Whether the failure rates were assessed on the basis of an absence of further sexual exposure or by classifying all recurrences within 1 or 2 weeks regardless of history as treatment failures the results were significantly better when probenecid was also given.
The use of a single dose of probenecid is thus capable of maintaining the success of single injection procedures for the treatment of gonorrhoea based on procaine penicillin and thus represents a bulwark for the future should the powers of penicillin against the gonococcus in London deteriorate further.
PMCID: PMC2466978  PMID: 5440736
17.  Antimicrobial agents and gonorrhoea: therapeutic choice, resistance and susceptibility testing. 
Genitourinary Medicine  1996;72(4):253-257.
INTRODUCTION: Neisseria gonorrhoeae, the causative agent of gonorrhoea is a particularly well adapted pathogen that has continued to evolve mechanisms to evade treatment with antimicrobial agents. THERAPEUTIC CHOICE: The choice of antibiotic for use in the first-line treatment of gonorrhoea should be made with knowledge of the susceptibility of the isolates of N gonorrhoeae to be encountered. RESISTANCE: High-level resistance to penicillin and tetracycline in N gonorrhoeae is plasmid-mediated and a major therapeutic problem. Penicillinase-producing N gonorrhoeae, first described in 1976, have now spread worldwide and tetracycline-resistant N gonorrhoeae, described in 1985, are becoming increasingly prevalent. Chromosomal resistance to penicillin is low-level and affects a range of antibiotics. High-level resistance to spectinomycin has been sporadic and has not limited its use whereas the emergence of resistance to ciprofloxacin will have a significant impact on its use for gonorrhoea. SUSCEPTIBILITY TESTING: A variety of methods are available including disc diffusion, breakpoint agar dilution technique, E-test and determination of the minimum inhibitory concentration (MIC). The choice of methodology will depend on the number and type of isolates and the facilities available for testing. DISCUSSION: Surveillance programmes to monitor levels of antibiotic resistant isolates are essential to ensure therapeutic success.
PMCID: PMC1195672  PMID: 8976828
18.  Antibiotic susceptibility of Neisseriagonorrhoeae in Arkhangelsk, Russia 
Sexually Transmitted Infections  2007;83(2):133-135.
To characterise comprehensively the antibiotic susceptibility of Neisseria gonorrhoeae in Arkhangelsk, Russia, and to investigate whether the recommended treatment guidelines are updated and effective.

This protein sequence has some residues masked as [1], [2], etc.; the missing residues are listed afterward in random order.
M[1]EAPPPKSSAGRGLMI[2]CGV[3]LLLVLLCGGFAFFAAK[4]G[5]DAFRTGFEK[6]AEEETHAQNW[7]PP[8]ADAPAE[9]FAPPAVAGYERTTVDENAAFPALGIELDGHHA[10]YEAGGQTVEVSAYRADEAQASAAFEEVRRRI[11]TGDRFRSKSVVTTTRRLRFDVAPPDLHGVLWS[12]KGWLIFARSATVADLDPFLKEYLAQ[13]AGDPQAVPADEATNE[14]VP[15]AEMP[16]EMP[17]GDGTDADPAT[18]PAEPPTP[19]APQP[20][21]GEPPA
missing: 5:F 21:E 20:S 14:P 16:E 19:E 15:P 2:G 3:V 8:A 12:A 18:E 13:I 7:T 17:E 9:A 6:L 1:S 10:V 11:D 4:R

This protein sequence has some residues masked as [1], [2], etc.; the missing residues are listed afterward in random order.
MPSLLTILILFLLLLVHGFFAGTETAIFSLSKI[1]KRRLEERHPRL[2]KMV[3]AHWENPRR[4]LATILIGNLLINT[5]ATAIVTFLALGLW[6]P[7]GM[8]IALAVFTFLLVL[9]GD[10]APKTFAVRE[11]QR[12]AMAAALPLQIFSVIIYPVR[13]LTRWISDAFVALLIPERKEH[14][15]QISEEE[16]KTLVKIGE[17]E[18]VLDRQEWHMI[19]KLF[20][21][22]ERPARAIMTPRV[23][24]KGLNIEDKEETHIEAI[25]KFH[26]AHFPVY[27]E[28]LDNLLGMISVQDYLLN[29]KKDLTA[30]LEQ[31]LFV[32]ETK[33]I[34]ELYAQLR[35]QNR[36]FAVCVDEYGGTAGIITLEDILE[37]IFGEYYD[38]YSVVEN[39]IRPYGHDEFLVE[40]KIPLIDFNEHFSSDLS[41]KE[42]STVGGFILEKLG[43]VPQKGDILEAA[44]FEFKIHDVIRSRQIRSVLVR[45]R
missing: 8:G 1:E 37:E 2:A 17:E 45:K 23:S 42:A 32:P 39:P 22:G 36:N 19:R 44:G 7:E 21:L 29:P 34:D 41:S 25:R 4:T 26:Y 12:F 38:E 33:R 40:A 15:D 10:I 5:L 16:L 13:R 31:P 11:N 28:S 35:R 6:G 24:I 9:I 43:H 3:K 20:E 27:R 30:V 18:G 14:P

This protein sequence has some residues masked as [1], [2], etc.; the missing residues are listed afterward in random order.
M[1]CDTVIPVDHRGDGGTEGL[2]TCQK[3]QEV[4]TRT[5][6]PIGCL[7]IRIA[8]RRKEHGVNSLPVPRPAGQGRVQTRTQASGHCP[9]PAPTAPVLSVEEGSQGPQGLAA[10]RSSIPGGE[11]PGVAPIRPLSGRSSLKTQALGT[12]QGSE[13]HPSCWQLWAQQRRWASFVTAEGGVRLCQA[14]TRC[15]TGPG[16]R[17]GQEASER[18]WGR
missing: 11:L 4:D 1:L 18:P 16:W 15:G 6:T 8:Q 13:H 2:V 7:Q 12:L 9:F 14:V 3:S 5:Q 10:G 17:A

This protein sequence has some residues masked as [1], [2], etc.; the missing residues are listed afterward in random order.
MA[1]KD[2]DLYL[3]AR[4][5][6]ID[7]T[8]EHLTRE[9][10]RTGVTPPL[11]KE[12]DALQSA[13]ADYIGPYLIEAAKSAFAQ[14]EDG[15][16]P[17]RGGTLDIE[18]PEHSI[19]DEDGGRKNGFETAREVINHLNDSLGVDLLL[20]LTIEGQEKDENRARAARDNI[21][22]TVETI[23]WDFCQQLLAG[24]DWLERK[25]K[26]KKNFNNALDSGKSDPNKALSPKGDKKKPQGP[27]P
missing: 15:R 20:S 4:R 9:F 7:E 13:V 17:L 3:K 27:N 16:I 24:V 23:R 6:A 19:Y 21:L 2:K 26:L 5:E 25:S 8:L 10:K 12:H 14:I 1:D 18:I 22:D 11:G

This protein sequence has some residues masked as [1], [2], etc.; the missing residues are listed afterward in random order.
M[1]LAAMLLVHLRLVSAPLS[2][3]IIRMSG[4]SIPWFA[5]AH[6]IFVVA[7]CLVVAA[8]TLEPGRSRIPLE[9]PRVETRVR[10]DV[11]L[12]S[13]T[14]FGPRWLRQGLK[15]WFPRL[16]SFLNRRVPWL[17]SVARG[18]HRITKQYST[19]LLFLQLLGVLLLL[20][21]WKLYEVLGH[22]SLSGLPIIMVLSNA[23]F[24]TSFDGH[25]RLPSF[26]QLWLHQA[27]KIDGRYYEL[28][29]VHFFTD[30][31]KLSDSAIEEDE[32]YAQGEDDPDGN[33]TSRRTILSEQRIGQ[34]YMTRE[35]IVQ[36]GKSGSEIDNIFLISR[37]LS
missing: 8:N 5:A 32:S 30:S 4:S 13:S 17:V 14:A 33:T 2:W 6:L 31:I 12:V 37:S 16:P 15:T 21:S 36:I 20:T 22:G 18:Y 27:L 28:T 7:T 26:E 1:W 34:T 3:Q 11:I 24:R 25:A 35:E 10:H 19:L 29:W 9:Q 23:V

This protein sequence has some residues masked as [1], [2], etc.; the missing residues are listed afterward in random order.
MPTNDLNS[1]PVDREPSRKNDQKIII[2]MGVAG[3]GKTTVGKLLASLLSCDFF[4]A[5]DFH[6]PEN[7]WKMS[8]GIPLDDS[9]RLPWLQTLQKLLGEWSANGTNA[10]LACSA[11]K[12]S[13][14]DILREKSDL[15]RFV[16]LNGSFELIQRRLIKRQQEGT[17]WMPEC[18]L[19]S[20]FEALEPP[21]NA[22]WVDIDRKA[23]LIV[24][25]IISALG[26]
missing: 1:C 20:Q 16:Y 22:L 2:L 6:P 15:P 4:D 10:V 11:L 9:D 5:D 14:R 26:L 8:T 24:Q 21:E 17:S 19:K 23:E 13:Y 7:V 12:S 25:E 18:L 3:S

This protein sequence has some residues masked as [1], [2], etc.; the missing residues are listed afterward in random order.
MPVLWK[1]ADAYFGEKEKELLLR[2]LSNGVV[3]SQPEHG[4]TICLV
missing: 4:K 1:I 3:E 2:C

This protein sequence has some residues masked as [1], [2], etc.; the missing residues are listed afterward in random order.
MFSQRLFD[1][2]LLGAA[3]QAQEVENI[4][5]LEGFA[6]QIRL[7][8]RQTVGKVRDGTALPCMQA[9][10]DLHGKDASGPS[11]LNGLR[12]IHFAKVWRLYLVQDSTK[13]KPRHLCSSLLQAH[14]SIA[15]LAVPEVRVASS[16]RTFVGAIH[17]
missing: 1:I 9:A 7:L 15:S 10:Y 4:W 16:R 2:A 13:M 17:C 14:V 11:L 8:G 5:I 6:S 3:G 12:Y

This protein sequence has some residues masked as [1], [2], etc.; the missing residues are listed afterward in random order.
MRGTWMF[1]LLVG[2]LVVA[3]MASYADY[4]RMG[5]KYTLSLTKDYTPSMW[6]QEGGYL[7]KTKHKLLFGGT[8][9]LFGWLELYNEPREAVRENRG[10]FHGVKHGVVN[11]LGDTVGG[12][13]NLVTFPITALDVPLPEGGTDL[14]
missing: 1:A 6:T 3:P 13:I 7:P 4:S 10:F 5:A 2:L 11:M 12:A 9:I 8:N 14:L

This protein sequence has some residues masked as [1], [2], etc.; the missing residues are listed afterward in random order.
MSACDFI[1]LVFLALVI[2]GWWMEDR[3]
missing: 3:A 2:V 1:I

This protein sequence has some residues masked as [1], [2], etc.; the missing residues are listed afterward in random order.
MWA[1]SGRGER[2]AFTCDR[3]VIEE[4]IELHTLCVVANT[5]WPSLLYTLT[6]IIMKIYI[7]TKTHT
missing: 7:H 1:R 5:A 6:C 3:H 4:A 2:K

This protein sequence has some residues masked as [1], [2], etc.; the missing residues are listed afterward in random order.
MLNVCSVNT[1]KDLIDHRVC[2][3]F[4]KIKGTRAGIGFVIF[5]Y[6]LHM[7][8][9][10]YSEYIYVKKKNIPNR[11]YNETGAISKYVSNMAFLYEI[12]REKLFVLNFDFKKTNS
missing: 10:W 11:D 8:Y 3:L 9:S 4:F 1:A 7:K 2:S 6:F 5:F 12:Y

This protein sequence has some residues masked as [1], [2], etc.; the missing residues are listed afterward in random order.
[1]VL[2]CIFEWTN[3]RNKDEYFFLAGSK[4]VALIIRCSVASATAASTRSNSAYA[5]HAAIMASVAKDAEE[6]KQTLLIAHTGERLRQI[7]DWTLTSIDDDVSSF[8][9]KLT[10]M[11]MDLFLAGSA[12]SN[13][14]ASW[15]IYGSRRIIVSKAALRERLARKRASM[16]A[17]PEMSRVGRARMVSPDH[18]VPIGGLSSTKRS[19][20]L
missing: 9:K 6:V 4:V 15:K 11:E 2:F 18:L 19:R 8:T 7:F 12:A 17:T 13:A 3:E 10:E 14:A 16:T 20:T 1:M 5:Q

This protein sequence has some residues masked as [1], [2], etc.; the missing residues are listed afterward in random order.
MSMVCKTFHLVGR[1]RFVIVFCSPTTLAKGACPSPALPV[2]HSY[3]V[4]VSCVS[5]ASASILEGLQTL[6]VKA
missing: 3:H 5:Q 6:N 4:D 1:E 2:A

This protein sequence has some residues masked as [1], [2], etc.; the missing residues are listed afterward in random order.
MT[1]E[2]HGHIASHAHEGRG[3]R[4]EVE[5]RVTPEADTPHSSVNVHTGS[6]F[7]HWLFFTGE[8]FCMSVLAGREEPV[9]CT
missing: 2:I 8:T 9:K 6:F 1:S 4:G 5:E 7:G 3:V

The susceptibility of N gonorrhoeae isolates, cultured during June–November 2004 mainly from consecutive patients with gonorrhoea (n = 76) in Arkhangelsk, to penicillin G, ampicillin, cefixime, ceftriaxone, ciprofloxacin, erythromycin, azithromycin, kanamycin, spectinomycin and tetracycline was analysed using Etest. Nitrocefin discs were used for β‐lactamase detection.
The levels of intermediate susceptibility and resistance to the different antibiotics were as follows: penicillin G 76%, ampicillin 71%, cefixime 0%, ceftriaxone 3%, ciprofloxacin 17%, erythromycin 54%, azithromycin 14%, kanamycin 49%, spectinomycin 0% and tetracycline 92%. Of the isolates 55 (72%) were determined as multiresistant—that is, they showed intermediate susceptibility or resistance to three or more classes of antibiotics. However, none of the isolates were β‐lactamase producing.
In Arkhangelsk, and presumably in many other areas of Russia, penicillins, ciprofloxacin, erythromycin, azithromycin, kanamycin and tetracycline should not be used in the treatment of gonorrhoea if the results of antibiotic susceptibility testing are not available. In Russia, optimised, standardised and quality‐assured antibiotic susceptibility testing needs to be established in many laboratories. Subsequently, continuous local, regional and national surveillance of antibiotic susceptibility is crucial to detect the emergence of new resistance, monitor changing patterns of susceptibility and be able to update treatment recommendations on a regular basis.
PMCID: PMC2598625  PMID: 16971401
antibiotic susceptibility; resistance;  N gonorrhoeae ; Arkhangelsk; Russia
19.  A New Sulphonamide (Sulphonamide E.O.S.) 
British Medical Journal  1941;2(4214):503-507.
PMCID: PMC2163057  PMID: 20783899
20.  Epidemiology of penicillin resistant Neisseria gonorrhoeae. 
Genitourinary Medicine  1991;67(4):307-311.